UPDATE - Stephanopoulos now says he donated $75,000 to the Clinton Foundation, says the donations were an error in judgment, says he was wrong not to disclose the donations to ABC and his viewers, and has recused himself from participating in the network's 2016 New Hampshire GOP primary debate. Good enough?
...And not just any anchor, either. This was George Stephanopoulos, he who ran communications for Bill Clinton's White House before being hired on as a broadcast network newsman. Not as an analyst, mind you; as an anchor, who just happens to run much of ABC's political coverage. That's akin to Fox News hiring Karl Rove to do Bret Baier's job. Unfathomable. But the Left plays by different rules. So, just a few months after Brian Williams was suspended at NBC News for his fabulism and exaggerations, a major figure at a rival network finds himself besieged by serious questions over journalistic ethics and conflicts of interest. This "scoop" went to Politico, but only because the Washington Free Beacon did the legwork:
ABC News chief anchor George Stephanopoulos has given $50,000 to the Clinton Foundation in recent years, charitable contributions that he did not publicly disclose while reporting on the Clintons or their non-profit organization, the On Media blog has learned. In both 2013 and 2014, Stephanopoulos made a $25,000 donation to the 501 nonprofit founded by former president Bill Clinton, the Foundation's records show. Stephanopoulos never disclosed this information to viewers, even when interviewing author Peter Schweizer last month about his book "Clinton Cash," which alleges that donations to the Foundation may have influenced some of Hillary Clinton's actions as Secretary of State. In a statement to the On Media blog on Thursday, Stephanopoulos apologized and said that he should have disclosed the donations to ABC News and its viewers.
The Free Beacon asked Stephanopoulos for comment, at which point the jig was up, and the Stephanopoulos camp ran to Politico with the long-overdue admission. Conservatives do a lot of chirping about media bias -- much of it justified -- but this especially egregious. In a recent interview, Stephanopoulos grilled author Peter Schweizer over his potential "partisan interest[s]" in exposing the Clinton Foundation's dodgy web of cash, concluding for viewers that no "smoking gun" proving corruption exists (an attitude I dealt with here). The host's performance drew approbation from the most hacktastic of Clinton lackeys:
In subjecting Schweizer to a tough interview (many of the questions were fair) and suggesting a lack of a proverbial 'there there,' Stephanopoulos never bothered to let his audience know that he himself was a significant donor to the very institution at the heart of the story he was "objectively" covering. Again, he's a news anchor, not an analyst. Nobody would've batted an eye if, say, Paul Begala had donated to the Clinton Foundation, because Begala is very open about his biases. But Stephanopoulos' perch at ABC News is only remotely justifiable if the network and its viewers are that he's done everything humanly possible to separate himself from his former role as Democratic operative. This Politico story in 2009 should have been an early red flag that old habits die hard:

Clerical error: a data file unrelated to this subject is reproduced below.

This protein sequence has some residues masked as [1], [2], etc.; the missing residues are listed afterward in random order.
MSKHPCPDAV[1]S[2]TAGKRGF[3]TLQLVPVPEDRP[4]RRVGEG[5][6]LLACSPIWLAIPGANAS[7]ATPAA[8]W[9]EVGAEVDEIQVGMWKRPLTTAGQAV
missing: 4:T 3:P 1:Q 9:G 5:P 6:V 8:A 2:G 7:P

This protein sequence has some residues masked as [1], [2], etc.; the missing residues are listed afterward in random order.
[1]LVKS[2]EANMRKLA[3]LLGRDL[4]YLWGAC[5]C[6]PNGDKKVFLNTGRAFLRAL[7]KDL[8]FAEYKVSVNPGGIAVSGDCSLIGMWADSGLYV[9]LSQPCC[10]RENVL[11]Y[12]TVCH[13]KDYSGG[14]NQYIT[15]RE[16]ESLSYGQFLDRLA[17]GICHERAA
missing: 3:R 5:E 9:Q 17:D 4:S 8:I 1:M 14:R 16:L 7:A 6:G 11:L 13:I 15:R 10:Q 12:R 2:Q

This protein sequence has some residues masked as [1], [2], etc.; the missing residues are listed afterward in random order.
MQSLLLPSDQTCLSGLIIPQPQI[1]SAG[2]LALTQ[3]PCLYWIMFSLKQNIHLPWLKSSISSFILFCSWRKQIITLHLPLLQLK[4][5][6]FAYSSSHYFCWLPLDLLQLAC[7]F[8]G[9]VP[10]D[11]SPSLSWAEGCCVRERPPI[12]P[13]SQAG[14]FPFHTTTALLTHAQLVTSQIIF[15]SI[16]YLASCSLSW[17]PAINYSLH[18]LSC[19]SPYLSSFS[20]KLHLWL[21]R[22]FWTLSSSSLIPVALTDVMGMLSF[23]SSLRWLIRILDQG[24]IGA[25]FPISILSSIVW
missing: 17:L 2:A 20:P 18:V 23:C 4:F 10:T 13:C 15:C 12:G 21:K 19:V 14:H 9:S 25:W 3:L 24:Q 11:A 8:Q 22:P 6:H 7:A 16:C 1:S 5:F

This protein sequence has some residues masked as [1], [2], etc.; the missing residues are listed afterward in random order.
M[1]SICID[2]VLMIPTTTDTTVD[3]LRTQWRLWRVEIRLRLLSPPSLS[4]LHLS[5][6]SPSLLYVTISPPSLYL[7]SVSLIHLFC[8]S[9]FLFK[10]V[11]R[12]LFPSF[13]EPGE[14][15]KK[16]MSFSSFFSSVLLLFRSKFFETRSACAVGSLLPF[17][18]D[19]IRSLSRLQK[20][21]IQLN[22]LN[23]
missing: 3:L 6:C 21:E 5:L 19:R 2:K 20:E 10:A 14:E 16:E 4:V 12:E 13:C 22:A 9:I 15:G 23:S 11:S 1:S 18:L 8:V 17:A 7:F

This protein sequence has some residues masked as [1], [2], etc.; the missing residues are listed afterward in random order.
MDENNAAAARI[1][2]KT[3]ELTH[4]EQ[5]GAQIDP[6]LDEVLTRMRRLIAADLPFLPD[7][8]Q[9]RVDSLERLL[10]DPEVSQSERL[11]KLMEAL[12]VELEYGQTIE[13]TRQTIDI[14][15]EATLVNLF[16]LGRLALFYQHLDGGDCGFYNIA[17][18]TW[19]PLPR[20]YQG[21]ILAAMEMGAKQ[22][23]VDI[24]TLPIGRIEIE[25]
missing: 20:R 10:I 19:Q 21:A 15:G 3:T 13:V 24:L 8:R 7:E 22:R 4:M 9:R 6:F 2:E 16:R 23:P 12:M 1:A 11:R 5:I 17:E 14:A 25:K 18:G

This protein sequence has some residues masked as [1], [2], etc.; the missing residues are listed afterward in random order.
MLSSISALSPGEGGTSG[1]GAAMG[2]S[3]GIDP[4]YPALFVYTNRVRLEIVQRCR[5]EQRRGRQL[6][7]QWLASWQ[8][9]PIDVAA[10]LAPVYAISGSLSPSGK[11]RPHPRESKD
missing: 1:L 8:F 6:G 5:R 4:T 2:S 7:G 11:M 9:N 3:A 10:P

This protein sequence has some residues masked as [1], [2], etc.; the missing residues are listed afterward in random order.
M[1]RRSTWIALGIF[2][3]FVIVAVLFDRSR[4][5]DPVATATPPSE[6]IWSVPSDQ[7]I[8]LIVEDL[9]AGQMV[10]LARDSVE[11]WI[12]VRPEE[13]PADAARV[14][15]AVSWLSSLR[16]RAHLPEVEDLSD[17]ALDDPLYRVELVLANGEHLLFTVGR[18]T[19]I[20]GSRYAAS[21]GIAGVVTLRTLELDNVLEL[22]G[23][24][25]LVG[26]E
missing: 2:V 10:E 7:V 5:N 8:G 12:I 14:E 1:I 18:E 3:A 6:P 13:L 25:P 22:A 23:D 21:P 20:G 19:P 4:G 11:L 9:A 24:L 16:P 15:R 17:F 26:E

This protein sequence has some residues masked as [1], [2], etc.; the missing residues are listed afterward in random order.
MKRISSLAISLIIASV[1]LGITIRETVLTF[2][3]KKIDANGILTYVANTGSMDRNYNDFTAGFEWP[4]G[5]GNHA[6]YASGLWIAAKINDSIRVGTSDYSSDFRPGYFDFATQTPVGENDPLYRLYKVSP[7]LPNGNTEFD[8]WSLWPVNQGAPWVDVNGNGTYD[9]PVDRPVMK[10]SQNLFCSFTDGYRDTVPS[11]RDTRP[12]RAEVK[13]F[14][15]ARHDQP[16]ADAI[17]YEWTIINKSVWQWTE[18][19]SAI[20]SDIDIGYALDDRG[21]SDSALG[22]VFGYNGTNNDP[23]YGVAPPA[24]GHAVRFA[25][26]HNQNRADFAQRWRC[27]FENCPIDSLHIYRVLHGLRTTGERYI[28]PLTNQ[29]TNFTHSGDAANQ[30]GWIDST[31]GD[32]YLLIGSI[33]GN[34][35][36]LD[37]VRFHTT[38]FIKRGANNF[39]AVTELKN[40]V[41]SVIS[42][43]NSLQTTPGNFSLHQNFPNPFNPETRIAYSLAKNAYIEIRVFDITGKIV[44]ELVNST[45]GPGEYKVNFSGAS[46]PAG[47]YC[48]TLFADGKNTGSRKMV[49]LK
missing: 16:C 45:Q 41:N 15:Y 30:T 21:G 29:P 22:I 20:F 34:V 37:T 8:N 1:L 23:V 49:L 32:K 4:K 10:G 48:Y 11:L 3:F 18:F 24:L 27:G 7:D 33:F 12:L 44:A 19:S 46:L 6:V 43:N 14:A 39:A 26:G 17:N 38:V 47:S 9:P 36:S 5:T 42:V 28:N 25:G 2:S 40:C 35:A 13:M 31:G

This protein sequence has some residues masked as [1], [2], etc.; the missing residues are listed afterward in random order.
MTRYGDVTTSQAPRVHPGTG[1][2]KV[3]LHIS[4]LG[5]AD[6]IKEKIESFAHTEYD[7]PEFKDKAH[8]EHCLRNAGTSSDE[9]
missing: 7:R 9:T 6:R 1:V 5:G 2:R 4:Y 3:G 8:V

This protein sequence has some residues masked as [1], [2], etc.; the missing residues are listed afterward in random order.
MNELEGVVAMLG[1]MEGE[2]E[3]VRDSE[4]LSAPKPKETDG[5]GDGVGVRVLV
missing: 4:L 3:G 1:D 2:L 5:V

The conversations don’t begin with hello. They don’t end with goodbye. Most often they pick up with a low, drawling voice uttering something between a sentence and a grunt. “Wahzgoanawn?” For those accustomed to hearing James Carville only when he is trying to enunciate more clearly for television, that translates to: "What's going on?" So begins another morning in what may count as Washington’s longest-running conversation — a street-corner bull session between four old friends who suddenly find themselves standing once more at the busiest intersection of politics and media in Washington. Carville calls White House chief of staff Rahm Emanuel. Emanuel calls ABC News Chief Washington Correspondent George Stephanopoulos. A bit later, CNN commentator Paul Begala, who is not quite the early bird that his friends are, will complete the circle with a rapid set of calls to all three.
Nobody seriously argued at the time that Stephanopoulos was obligated to sever long-lasting friendships due to the nature of his current job, but participating in daily conference calls with three hardcore partisans seemed…inappropriate for a news anchor. Skeptics also seized on Stephanopoulos' bizarre fixation on a birth control question at a 2012 GOP debate hosted by ABC News in New Hampshire:
Shortly thereafter, birth control demagoguery and the "war on women" magically became central Democratic campaign themes. Stephanopoulos denies any connection, but today's news may very well turn skeptics into cynics. ABC's lead anchor has an acute credibility problem on his hands. How will the network respond? Will the RNC allow Stephanopoulos moderate another Republican debate? (Update: We have our answer. See above).